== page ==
I became smitten with toads when I spent a week at Easter in 1982 collecting them nightly, every two hours from bucket traps surrounding a small pond in mid Wales.  As a student, I had the enormous good luck to work with one of the most able zoologists of his era. 

Paul Gittins had been brought up in Pontypridd, studied zoology at Cambridge and then did a PhD on gibbons in (I recall) Malaysia. Returning home to the job centre in Pontypridd when unemployment was 3 million he jokingly asked whether there were any jobs for population biologists.  ‘Yes’, they said , ‘the University of Wales are looking for someone to study toads in Llandrindod Wells’.

Paul joined Field Centre Director Fred Slater and for 5 years undertook some of the best natural history science on common toads ever, good basic studies of a common British species.  As a student, I helped some of Paul’s fieldwork and learned to love toads and to understand something about animal population dynamics.  Sadly Paul died young of multiple sclerosis, a great talent lost.  But I think of Paul each spring as the toads return to our village pond.

The toads come back around the end of March.  Studies have shown they’re just over a week later than when Paul Gittins was studying them.  In a Polish study between the 1978 and 2002, the delay was 8 days, probably caused by milder winters and so a reduced period of hibernation.

Paul and his colleagues in mid Wales measured the population of the toads of Llandrindod Wells Lake (or Llandod Lake as we knew it).  They estimated the population by mark recapture techniques as a pretty consistent 5-6000 males and around 2000 females over several years.  They estimated that around 3000 males joined the population each year and about 1400 females.  The difference was due to females returning to breed a year later and greater mortality.

The mid Wales studies showed that males arrive earlier than females and smaller males before larger males.  In our village pond last week, I loved showing my teenage son the mating orgies of males clasping in ‘amplexus’ to the females in the desperate hope of fertilising her string of eggs. He thought this was ‘cool’ and so do I. 

We looked at the horny (sorry for the pun) rough edge on the male's forearm that he uses to clasp the female.  When we picked one out of the water, its grip on to my thumb was just as tight as on the poor females.  The croaking that males do – one of their most endearing habits – is probably a mechanism for warding off other males and certainly when you pick a male up, he’ll chirrup away with a sound, to me, better than any canary. 

Toads migrate to their ponds in ‘waves’ with males arriving up to a month before the larger females. Toads are very site-faithful, with only one in five venturing to other ponds.  They appear to be able to locate their precise pond, even when they are translocated to another catchment, they probably do this by smell and perhaps (as birds) by magnetic cues.  In the Llandrindod Wells Lake study, the catchment was estimated at 340 ha and this to have a density outside the breeding season of 23 toads per hectare.

Toads are pretty prodigious egg-layers and although they don’t spawn in a big blob, as frogs do, their string of eggs that they wrap around pond leaves might contain as many as 6000 eggs.  This very extensive egg laying probably explains why toads go for larger ponds and frogs will happily lay their spawn in small ponds (like our garden pond) shallows and even puddles.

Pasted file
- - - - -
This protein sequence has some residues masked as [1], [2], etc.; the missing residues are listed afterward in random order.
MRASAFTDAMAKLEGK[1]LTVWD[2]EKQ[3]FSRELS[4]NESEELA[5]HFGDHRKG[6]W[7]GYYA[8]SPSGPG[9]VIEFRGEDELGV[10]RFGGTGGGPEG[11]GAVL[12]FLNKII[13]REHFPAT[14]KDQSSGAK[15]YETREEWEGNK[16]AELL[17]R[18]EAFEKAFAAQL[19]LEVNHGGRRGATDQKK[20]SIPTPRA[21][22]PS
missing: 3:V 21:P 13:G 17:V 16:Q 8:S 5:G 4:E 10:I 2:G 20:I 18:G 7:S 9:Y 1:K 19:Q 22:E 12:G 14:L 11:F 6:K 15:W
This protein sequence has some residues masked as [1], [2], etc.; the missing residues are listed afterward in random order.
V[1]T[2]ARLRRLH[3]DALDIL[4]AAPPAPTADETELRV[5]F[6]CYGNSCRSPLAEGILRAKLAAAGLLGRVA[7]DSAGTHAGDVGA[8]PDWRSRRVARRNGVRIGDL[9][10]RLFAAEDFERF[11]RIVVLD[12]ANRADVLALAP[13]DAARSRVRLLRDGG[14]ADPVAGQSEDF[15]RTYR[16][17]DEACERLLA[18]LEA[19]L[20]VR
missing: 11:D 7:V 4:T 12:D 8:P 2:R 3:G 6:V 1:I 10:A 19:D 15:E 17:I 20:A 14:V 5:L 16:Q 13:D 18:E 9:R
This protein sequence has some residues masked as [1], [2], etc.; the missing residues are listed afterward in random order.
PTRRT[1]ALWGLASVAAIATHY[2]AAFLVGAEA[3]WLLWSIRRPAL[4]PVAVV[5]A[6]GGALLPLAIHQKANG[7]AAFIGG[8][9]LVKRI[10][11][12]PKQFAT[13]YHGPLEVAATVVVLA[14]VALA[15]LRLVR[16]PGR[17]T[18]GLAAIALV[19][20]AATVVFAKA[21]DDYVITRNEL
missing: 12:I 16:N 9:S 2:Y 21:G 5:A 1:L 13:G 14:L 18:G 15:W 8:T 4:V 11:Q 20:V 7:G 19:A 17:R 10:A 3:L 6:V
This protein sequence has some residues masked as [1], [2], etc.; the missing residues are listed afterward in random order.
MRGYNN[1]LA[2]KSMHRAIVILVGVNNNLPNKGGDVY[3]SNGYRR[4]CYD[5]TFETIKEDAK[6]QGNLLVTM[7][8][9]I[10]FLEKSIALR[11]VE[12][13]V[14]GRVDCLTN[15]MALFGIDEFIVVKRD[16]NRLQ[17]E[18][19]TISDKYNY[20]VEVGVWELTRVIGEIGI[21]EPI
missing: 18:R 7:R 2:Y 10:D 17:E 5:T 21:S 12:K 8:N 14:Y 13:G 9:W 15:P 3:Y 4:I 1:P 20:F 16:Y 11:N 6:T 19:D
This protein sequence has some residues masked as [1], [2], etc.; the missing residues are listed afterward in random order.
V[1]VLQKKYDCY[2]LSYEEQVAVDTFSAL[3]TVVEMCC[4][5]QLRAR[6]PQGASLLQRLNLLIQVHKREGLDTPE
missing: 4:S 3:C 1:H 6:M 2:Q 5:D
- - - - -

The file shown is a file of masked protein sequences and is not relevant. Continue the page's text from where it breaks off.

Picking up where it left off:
Toads are, sadly under assault from all sorts of quarters, from agricultural intensification, drying out, silting and neglect of ponds, climate change, diseases and water pollution. 

But one of the most obvious threats is by being run over by cars. Mercifully this is thought not to be a serious threat to populations and in many cases, those kind-hearted wonders who volunteer for Wildlife Trusts and local amphibian groups can save them from being squashed through their regular nightly toad patrols. 

I just like toads, they are nature's good guys.

A few references

Population Characteristics of the Common Toad (Bufo bufo) Visiting a Breeding Site in Mid-Wales S. P. Gittins, A. G. Parker and F. M. Slater Journal of Animal Ecology Vol. 49, No. 1 (Feb., 1980), pp. 161-173

Population Dynamics of the Common Toad (Bufo bufo) at a Lake in Mid-Wales S. P. Gittins Journal of Animal Ecology Vol. 52, No. 3 (Oct., 1983), pp. 981-988

Changes in the first spawning dates of common frogs and common toads in western Poland in 1978—2002 Piotr Tryjanowski, Mariusz Rybacki and Tim Sparks Annales Zoologici Fennici Vol. 40, No. 5 (2003), pp. 459-464

Assessing Landscape Connectivity with Calibrated Cost-Distance Modelling: Predicting Common Toad Distribution in a Context of Spreading Agriculture Agnès Janin, Jean-Paul Léna, Nicolas Ray, Christophe Delacourt, Pascal Allemand and Pierre Joly Journal of Applied Ecology Vol. 46, No. 4 (Aug., 2009), pp. 833-84

Amphibian Phenology and Climate Change Trevor J. C. Beebee, Andrew R. Blaustein, Terry L. Root, Joseph M. Kiesecker, Lisa K. Belden, Deanna H. Olson and David M. Green Conservation Biology Vol. 16, No. 6 (Dec., 2002), pp. 1454-1455

Long-Term United Kingdom Trends in the Breeding Phenology of the Common Frog, Rana temporaria W. Andrew Scott, David Pithart and John K. Adamson Journal of Herpetology Vol. 42, No. 1 (Mar., 2008), pp. 89-96

Posted on: April 16th, 2015